Compaq announces their Compaq Portable PC, one of the early portable computer designs and, more significantly, the first successful IBM-compatible PC clone. Compaq eventually succeeded where other similar companies failed because they took considerable care in creating their product on two fronts. First, they created the first 100% IBM-compatible BIOS, the only proprietary component of the IBM PC. Spending $1 million to reverse engineer the IBM BIOS using clean-room techniques, this also allowed them to avoid copyright infringement charges. Finally, they were legally and financially prepared for the inevitable lawsuit IBM would bring against then, which was dismissed as expected.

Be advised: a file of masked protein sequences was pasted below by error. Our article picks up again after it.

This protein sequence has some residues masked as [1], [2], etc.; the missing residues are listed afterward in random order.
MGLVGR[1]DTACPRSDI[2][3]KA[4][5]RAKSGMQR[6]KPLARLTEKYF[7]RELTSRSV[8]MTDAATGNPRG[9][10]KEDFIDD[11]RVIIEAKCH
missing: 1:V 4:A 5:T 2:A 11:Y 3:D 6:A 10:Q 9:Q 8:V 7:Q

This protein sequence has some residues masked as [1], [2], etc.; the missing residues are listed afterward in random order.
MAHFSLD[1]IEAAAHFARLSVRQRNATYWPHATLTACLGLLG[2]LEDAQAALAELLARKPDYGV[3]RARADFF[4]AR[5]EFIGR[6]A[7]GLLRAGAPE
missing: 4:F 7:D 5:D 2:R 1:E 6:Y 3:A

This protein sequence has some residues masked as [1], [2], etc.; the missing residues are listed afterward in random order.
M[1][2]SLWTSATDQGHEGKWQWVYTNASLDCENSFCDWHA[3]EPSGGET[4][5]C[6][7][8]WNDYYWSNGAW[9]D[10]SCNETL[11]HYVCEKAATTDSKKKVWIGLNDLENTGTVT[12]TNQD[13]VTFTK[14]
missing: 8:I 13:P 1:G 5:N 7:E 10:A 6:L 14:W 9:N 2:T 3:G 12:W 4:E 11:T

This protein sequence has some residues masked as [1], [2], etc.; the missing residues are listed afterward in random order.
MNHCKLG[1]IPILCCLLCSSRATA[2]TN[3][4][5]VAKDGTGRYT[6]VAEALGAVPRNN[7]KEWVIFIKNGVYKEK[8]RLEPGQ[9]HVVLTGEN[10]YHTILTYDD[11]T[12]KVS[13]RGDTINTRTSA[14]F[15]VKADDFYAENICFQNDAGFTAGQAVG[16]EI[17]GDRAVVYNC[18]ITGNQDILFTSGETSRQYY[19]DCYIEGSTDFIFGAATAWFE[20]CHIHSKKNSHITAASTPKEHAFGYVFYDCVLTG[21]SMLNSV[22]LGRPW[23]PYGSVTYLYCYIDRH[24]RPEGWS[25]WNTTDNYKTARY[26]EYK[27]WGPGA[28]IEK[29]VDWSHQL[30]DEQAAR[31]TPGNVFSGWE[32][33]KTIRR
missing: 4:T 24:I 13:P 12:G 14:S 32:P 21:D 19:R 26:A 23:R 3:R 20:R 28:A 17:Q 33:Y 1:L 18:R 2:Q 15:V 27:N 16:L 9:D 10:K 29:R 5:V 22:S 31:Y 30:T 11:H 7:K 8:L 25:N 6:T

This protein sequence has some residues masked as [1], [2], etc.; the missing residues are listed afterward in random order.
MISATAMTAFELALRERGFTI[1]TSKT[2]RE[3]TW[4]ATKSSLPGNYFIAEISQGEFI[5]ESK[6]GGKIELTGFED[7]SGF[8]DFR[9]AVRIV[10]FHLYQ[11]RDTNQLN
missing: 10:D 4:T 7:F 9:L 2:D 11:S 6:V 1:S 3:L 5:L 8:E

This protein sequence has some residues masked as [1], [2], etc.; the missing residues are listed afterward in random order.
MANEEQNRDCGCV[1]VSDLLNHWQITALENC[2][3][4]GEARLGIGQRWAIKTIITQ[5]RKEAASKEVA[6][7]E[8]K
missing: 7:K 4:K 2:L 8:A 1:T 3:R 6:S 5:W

By proving that a clean room, reverse-engineered BIOS could create 100% IBM-compatible computers and withstand legal challenges from IBM, Compaq paved the way for the flood of IBM-compatible clones that would begin in the mid-1980’s. This was the opening of the Pandora’s Box that led to IBM losing control of the platform, and the emergence of Microsoft and Intel as the dominant technology companies of the PC era. Even though IBM lost control of the platform they created, the weight of the IBM name combined with the eventual low cost of the IBM-compatible platform crushed nearly all other competing personal computing platforms of the era.